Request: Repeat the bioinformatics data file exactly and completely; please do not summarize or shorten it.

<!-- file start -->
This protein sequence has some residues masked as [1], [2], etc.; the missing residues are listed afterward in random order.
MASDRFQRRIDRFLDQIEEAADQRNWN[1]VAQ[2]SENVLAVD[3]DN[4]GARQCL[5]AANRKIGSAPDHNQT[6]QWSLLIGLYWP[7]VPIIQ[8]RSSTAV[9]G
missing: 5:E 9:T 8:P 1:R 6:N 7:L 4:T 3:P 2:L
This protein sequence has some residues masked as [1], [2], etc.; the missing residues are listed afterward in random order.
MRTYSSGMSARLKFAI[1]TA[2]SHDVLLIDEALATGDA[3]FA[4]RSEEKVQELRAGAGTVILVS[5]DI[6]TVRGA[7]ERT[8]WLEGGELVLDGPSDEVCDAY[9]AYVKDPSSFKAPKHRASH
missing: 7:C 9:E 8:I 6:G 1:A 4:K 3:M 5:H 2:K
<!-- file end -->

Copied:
This protein sequence has some residues masked as [1], [2], etc.; the missing residues are listed afterward in random order.
MASDRFQRRIDRFLDQIEEAADQRNWN[1]VAQ[2]SENVLAVD[3]DN[4]GARQCL[5]AANRKIGSAPDHNQT[6]QWSLLIGLYWP[7]VPIIQ[8]RSSTAV[9]G
missing: 5:E 9:T 8:P 1:R 6:N 7:L 4:T 3:P 2:L
This protein sequence has some residues masked as [1], [2], etc.; the missing residues are listed afterward in random order.
MRTYSSGMSARLKFAI[1]TA[2]SHDVLLIDEALATGDA[3]FA[4]RSEEKVQELRAGAGTVILVS[5]DI[6]TVRGA[7]ERT[8]WLEGGELVLDGPSDEVCDAY[9]AYVKDPSSFKAPKHRASH
missing: 7:C 9:E 8:I 6:G 1:A 4:K 3:M 5:H 2:K